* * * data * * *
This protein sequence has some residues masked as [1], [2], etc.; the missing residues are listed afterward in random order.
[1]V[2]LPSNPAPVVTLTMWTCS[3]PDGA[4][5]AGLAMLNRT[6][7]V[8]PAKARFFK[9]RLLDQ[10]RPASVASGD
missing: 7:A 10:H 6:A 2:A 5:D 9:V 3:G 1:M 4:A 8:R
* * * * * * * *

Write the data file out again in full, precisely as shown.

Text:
This protein sequence has some residues masked as [1], [2], etc.; the missing residues are listed afterward in random order.
[1]V[2]LPSNPAPVVTLTMWTCS[3]PDGA[4][5]AGLAMLNRT[6][7]V[8]PAKARFFK[9]RLLDQ[10]RPASVASGD
missing: 7:A 10:H 6:A 2:A 5:D 9:V 3:G 1:M 4:A 8:R